"Every character can carry max. 6 items: weapons, equipment, food and healing or other crap. Soon you'll be wanting a caddy to carry your crap after you, and maybe you'll eventually find him... Click on a portrait and then on "inventory". You have to equip weapons and armor to use them. Equipped items have a * in the list. Items that a character cannot (yet) use are marked with a "o with a strike through". E.g: Everybody can heat water, but an Asthanensteak needs more cooking skill."
      "The great LED-display shows you the danger level of your environment: The higher the number, the stronger can the enemies be. The redder the color, the higher the danger of being attacked. At night and in dark corners, the most dangerous villains lie, and the deeper the dungeon, the hungrier the beasts..."

      "Always have enoguh food (Shops have opening times). Pre-sleep in safe areas to be rested in dangerous ones. Correctly assign the right tasks, weapons and gear. Map cities and dungeons, or special shops and NPCs. Check architectoral peculiarities (hidden rooms). Note inscriptions and follow them. Save beofre the dungeons. Don't spill Cola over your keayboard, don't neglect your pet or girl/boyfriend (serious threat of addiction!)"

      Delete
    3. Man, I gotta get me some band-aids some time. But should I smoke or inject them? What is the appropriate method?

      Delete
    4. Band-aid is like Kool-aid, man. You drink it, man. Gotta get high, man.

      Delete
    5. I really appreciate the translations. They helped a lot in the next game session.

      Delete
  21. Does "cooking" only show up as an option during combat? That would be pretty silly: "Crap, a K'Menoy is attacking! Highlander, you put the kettle on, Xenia, Blade Runner and Highlander, attack! I'll get the ketchup."

    ReplyDelete
    Replies
    1. Combat is resolved via a cakemania minigame.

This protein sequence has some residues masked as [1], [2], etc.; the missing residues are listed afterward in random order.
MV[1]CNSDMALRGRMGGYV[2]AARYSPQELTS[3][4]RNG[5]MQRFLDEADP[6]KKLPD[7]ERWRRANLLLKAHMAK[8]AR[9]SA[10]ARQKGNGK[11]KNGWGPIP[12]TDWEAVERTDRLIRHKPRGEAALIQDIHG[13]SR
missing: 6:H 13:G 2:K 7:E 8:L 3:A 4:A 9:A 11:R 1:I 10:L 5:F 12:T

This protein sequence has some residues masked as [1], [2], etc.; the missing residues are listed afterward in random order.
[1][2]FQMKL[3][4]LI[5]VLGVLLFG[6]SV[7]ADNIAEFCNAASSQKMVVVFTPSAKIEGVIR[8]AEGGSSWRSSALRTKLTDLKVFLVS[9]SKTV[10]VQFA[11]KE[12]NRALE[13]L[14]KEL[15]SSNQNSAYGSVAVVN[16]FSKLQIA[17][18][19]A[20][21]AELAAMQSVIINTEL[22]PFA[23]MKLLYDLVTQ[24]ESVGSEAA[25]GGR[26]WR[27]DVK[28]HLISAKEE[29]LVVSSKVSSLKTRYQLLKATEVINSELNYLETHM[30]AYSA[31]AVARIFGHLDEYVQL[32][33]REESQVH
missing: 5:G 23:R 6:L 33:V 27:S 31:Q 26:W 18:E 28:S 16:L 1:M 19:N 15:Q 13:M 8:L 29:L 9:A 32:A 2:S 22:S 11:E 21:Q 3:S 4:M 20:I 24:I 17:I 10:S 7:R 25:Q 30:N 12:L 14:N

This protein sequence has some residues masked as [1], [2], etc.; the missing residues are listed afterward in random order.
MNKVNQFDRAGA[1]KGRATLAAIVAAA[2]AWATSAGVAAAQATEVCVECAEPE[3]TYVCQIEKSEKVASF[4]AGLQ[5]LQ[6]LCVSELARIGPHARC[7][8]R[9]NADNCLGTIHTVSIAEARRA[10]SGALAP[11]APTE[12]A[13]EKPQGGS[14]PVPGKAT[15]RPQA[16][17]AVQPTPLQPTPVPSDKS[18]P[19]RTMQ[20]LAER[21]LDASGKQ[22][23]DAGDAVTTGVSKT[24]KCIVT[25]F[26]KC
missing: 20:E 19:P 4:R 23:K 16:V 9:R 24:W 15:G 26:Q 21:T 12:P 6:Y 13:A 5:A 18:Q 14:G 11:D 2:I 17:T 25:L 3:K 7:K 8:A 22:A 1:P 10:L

Delete
    2. No, cooking is there outside of combat, too. I wonder if it means mixing up something that would be a "spell" in another game. I haven't been back into the game since I wrote this, so I'll check it out soon.

      Delete
  22. Looking forward to seeing Chet play through Realms of Arkania. I bought it on GOG because I'm a sucker for old CRPGs, but it doesn't click with me.

    For one thing, there are too many equipment choices at the beginning, and now guidance on what I should choose. This is an issue with a lot of older CRPGs though.

    The real dealbreaker when I tried to play was that the game seems to use fixed dungeon encounters and offer no way to grind, so I quickly reached an encounter that I couldn't beat and had to stop playing.

    ReplyDelete
  23. Try a german translator:
    http://de.pons.com/text-übersetzung

    "ein k'menoy versucht, eva geistig zu verwirren und beschädigt sie gehörig."
    from the "I assume.."-pic is translated to:
    "k'menoy tries to confuse Eva spiritually and damages them severely."
    That's pretty good. (of course "them" must be "her")

    for single words:
    http://www.dict.cc
    it is imo the best for suggestions.

    hopefully you can handle letters "with 2 dots over it"
    Alt-key + number pad (three-digit) works for me
    ä 132 Ä 142 (use "ae" instead, beschädigt=beschaedigt)
    ö 148 Ö 153 (oe)
    ü 129 Ü 154 (ue)
    ß 225 (ss)

    ReplyDelete
    Replies
    1. Thanks for cluing me in on the codes. I know how to do diacritics in Word (a letter with an umlaut is CTRL-: then the letter), so I've been typing the sentences in Word and then pasting them into Google Translate. If I learn these, it will save time.

      Delete
    2. Isn't it CTRL-SHIFT-: ?

      Delete
    3. Without the SHIFT, CTRL-: wouldn't be CTRL-:. It would be CTRL-;

      Delete
    4. the two-letter-replacements can save you even more time...

      Delete

I welcome all comments about the material in this blog, and I generally do not censor them. However, please follow these rules:

1. Do not link to any commercial entities, including Kickstarter campaigns, unless they're directly relevant to the material in the associated blog posting. (For instance, that GOG is selling the particular game I'm playing is relevant; that Steam is having a sale this week on other games is not.) THIS ALSO INCLUDES USER NAMES THAT LINK TO ADVERTISING.

2. Please avoid profanity and vulgar language. I don't want my blog flagged by too many filters.

3. Please don't comment anonymously. It makes it impossible to tell who's who in a thread. Choose the "Name/URL" option, pick a name for yourself, and just leave the URL blank.

Also, Blogger has a way of "eating" comments, so I highly recommend that you copy your words to the clipboard before submitting, just in case.

NOTE: Spam has gotten so bad lately that I've had to turn on comment moderation for posts older than 10 days. I apologize if it takes a little while for your comment to appear.